Unfortunately, Orr's silence during the first days cost him in social capital in the weeks that followed. As it turned out, the inane conversations about courses and states were the bonds on which the first relationships of college were formed, many of them defining the next four years, and even the subsequent lives, of the people who made these bonds. He had become known to some as "Mike's quiet roommate.' There were two or three people in the school, other than Mike, Tom, and Toff, who knew him by name, and two or three other people who knew him by face. This fact, at first, did not bother Orr, as he was still unsure whether his redefinition would involve people, and if it did, which people and when. After a week, when the quilt had started to reform (though it would never do so as it had in high school), it became a habit of Orr's to tell himself, after every meal, that this moment in time was ideal for friendlessness, or for as few friends as possible, so that he could analyze objectively who he wanted to be, and arrive at an answer unblemished by the justification that accompanies any social sphere, even one with only a few members.
As time wore on, however, he found his arguments less convincing. When Mike would leave for an evening of friends and Orr would stay back "to get started on work" or "to talk to a friend back home," he would become sullen, and spend most of the night losing at hearts online, listening to the music of instant messages arriving across the hall. Once, he sent an e-mail to Arthur that read:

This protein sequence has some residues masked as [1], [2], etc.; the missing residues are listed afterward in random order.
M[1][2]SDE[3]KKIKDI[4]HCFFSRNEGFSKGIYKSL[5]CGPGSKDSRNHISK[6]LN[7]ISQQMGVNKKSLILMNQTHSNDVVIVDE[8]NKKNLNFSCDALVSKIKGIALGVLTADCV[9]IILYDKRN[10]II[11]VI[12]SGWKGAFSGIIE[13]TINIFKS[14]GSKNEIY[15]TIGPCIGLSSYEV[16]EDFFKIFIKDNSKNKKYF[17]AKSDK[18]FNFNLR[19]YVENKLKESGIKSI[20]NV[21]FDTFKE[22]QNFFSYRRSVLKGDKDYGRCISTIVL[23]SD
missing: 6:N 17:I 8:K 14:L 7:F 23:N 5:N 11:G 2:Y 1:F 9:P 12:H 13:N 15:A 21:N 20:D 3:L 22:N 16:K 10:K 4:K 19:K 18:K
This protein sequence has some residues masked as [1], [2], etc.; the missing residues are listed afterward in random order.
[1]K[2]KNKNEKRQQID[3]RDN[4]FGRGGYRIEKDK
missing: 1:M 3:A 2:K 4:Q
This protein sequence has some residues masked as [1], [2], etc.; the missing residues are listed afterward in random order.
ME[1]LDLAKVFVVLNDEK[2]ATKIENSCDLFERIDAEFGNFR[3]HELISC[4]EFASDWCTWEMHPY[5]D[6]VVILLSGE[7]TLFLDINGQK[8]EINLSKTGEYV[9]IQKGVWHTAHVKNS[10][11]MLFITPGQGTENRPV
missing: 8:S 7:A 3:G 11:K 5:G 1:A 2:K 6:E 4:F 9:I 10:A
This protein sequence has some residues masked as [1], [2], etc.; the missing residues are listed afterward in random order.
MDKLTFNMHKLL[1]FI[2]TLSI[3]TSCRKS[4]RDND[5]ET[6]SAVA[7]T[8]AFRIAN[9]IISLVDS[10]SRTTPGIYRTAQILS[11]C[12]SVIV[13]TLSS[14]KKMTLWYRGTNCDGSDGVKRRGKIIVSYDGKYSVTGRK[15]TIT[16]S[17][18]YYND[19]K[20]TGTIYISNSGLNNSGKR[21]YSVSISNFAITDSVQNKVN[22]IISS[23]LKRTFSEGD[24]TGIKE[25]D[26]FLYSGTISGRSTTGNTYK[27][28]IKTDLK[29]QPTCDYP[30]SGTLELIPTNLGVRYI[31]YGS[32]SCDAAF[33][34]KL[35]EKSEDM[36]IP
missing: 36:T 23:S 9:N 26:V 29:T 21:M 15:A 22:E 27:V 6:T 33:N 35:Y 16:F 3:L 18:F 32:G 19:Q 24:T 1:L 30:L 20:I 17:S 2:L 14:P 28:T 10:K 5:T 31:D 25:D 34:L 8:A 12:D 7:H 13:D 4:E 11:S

But, Arthur never responded.
Orr's course-work started off slowly. He had been so accustomed to sitting in classes for hours, and though the two-hour spurts of classtime covered much more than any single hour on a subject did in high school, he still found his schedule overflowing with extra time to do his work. At first, he considered this fact a sign of his intelligence and natural ingenuity in mathematics, but upon observing Mike, who Orr considered a paragon of traditional college success, he saw that Mike spent only about half as much time on work as Orr. The rest was spent interacting with his newfound friends (and trying unsuccessfully to convince Orr to join him). In class, he would hear conversations between the students of similar exploits and adventures, followed almost instantaneously by complaints of how much work they were being assigned. Orr's conclusion, with a mixture of derision, elitism, and jealousy, was that, far from being the most intelligent in the class, he was simply the one willing to put in the most work. Or, more accurately, he was the one with thew fewest distractions.
But, as soon as two weeks rolled by, and the deadline to drop courses passed, the courses each began to get more rigorous, and the other students (who had most likely predicted this event and spent time with friendsa ccordingly)spent less time roaming around Manhattan, and more time studying. Each course in isolation, Orr could handle, but together, the increase ate away at his sleep, until he was spending seventeen hours every day on classwork, and another two hours a day eating and traveling (on average, of course), which left him only five hours for sleep and relaxation.